the snow will smell like frosted magic, crisp and white, sparkling. the sun will glimmer off flakes that have fallen on the deck. it will conjure up memories of snowmen and holiday decorating, christmas shopping and wrapping stocking stuffers late-late at night, the fireplace and shoveling and snow angels, walks in the woods and the crunchy sound of snow under your feet…

and that morning i’ll think, yes, this smells just like wisconsin.

*****

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the hush. [merely-a-thought monday]

the snow swirled outside the floor to ceiling glass – the city was blurry beyond the wind. it was brief. it didn’t stick. it was a statement. fall was gusting a bit of winter. everyone shivered, glad to be inside during the band of squall.

there is much still to be done. time seems to have raced by and we chose trails instead of pruning, talking in adirondack chairs in disappearing sun instead of packing away. procrastinating, holding onto the last vestiges of warmth and perfect autumn days, we opted to do the minimum, knowing the rest would need to be done in the colder days; the season keeps moving on.

we rise now in early quiet morning, without multitudes of birds out the windows, without sunny-the-chipmunk calling from the fencepost, without the sun beckoning us, “outside, outside.” we check the temperature…24 degrees…we reluctantly turn the heat up a smidge. we re-stock the nespresso pods, choose warm holiday teas for the coffee-pot-canisters over the counter, and seek out new soup recipes. we think about placing the shovel by the back door, its winter home. we crack the window just a bit now and sleep with an extra quilt.

the mums bow in the hush of the brisk mornings, chillier daytimes, less sun, more clouds, frost at night, all delivered by the magic wand of the calendar marching on. they are still beautiful and, from this view, we see the intricacy of the bud, sepals nestling and supporting petals, protecting the pink. we dig out my miracle mittens, his warm gloves, earmuffs, scarves, baselayers.

we talked about the silence this morning. it is still and the sun is trying. it may snow.

there were tiny flurries as we walked on the sidewalks of chicago, down coats and gloves, our heads bowed to the wind. it’s time to be inside more and we recognize – in the way of the universe – that we are much like the mums.

*****

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through it. [k.s. friday]

it comes in stages. there is no easy route to the other side. just through.

the unexpected snow – after most had melted – though, indeed, a beautiful blanket of quiet – was also a stark and cold reminder that winter was not done. somehow it was a reminder of people gone, of the lack of interaction with others, a reminder of the invisible fence between us all, somewhat devoid of color and warmth. the pandemic we are living through has provided us with historic missing. so much lostness. someone asked me yesterday if i had had a vaccine. when i replied yes, she asked me why, then, was i wearing a mask. i stared at her above the piece of cloth i, like many of you, have diligently worn everywhere for about a year and replied that having a vaccine doesn’t abdicate me from responsibility. it is my job as a decent human being to continue to do my part – not just until i am vaccinated, but until the country is on track and there is little chance of others becoming ill because i, or anyone, was negligent. not wearing a mask herself though not vaccinated, she replied angrily that it wasn’t fair, that i shouldn’t have to wear a mask. i withheld the retort that quickly sprang to my lips and instead just said that this is hard. we are all lost together and foundness will be somewhere on the other side of all we have missed, somewhere in the spring of healing, in whatever season that falls.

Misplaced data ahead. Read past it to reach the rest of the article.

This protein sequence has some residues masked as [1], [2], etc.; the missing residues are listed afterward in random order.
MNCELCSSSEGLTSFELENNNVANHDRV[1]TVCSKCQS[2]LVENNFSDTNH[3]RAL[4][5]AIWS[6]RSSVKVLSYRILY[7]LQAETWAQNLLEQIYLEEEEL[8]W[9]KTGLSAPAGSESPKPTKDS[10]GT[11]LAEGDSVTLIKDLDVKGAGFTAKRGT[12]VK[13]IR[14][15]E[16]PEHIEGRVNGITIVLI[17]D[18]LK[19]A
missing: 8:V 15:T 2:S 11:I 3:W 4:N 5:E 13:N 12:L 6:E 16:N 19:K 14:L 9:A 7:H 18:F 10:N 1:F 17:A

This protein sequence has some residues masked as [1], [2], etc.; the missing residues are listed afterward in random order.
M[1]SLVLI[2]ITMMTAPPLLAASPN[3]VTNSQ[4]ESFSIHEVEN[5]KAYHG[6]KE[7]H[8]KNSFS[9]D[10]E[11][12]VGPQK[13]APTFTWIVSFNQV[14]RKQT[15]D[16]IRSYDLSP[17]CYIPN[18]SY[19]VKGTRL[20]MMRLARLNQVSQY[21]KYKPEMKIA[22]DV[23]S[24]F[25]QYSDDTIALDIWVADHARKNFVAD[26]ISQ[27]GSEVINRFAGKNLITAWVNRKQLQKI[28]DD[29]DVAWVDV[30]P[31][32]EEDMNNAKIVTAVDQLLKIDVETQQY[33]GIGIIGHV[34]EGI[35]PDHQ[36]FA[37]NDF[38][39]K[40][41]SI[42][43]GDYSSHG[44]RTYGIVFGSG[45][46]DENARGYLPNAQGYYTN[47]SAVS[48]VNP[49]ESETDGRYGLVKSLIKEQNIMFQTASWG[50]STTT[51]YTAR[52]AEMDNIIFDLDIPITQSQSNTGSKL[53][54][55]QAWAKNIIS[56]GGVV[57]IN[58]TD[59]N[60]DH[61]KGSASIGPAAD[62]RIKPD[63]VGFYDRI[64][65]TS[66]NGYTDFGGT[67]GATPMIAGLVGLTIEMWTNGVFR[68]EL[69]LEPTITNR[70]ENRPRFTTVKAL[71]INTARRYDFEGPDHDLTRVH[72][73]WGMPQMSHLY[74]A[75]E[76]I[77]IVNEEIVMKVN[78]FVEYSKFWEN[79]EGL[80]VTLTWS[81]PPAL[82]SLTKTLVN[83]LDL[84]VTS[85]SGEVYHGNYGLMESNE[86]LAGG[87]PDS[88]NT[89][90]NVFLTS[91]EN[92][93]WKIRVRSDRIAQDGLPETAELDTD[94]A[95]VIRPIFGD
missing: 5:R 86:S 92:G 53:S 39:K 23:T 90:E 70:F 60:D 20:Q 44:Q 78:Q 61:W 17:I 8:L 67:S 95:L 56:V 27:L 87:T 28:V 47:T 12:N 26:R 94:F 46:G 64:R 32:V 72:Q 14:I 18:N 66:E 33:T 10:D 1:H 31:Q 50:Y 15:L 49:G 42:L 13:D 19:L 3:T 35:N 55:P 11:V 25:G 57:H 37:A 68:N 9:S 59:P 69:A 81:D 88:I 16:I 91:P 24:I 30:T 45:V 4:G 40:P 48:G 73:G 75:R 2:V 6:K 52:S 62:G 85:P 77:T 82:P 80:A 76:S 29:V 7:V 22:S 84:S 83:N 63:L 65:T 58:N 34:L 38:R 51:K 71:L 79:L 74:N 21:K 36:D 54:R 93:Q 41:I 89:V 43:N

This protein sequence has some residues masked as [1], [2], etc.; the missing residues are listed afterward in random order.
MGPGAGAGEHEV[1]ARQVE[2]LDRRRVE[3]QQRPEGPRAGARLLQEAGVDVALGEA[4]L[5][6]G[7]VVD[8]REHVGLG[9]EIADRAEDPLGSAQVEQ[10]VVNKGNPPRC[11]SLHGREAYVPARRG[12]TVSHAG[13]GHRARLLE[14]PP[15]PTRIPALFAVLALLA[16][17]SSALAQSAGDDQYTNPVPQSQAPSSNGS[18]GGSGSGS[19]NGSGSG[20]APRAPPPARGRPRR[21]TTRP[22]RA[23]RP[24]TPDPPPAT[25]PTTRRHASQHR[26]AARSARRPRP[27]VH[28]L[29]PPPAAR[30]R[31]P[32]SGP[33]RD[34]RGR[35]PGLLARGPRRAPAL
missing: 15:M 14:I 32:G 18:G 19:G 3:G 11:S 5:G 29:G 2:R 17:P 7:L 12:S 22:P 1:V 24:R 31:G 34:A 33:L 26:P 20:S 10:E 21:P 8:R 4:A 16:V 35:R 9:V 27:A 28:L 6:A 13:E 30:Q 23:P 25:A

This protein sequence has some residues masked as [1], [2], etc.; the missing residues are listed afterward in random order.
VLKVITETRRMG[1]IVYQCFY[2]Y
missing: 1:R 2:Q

when the tradesmen installed the patio, they carefully and artfully chose pieces to fit together. they slowly and tediously laid out a spot in our backyard where we could sit and sip wine in adirondack chairs, where we could hang our hammock, where we could build a bonfire late at night and dream dreams in the fireflies of sparks it sent out. the snow crystallizing on the rock accentuated the spaces between the pieces. though clearly defined as edges, it reminded me that all these pieces do fit together, perhaps nothing is really missing. every emotion – lostness and foundness and all inbetween, a jigsaw puzzle of sorts, the title of which, were there to be a box that would contain all the cardboard pieces, might read ‘life is like this’.

up against a pile of pillows, i sat in bed with coffee a few days after we lost babycat. with sadness and unwilling to greet the new day, i hadn’t yet opened the miniblinds. yet in the window to the east, the sun was insistent. it found its way through the tiny cracks between the blinds, the tiny holes that hold the string, as if urging me to open-open-open up. it didn’t change my missing when i opened them. i still missed babycat. i still missed all sense of normal. i still missed my children-all-grown-up, my parents-in-another-dimension, my family-far-apart, my friends-separated-by-covid-responsibility. i missed security and good work well done. i missed laughing and all things carefree.

but, in opening the blinds, i did not have to miss the sun and i stood in its warmth streaming in, looking at the spot on the bed where babycat would have laid in the soft rays from the window. and i realized that in yearning for all that on the other side i would have no choice but to go through it all, all the stages, snow, crystal flakes, sun and all.

*****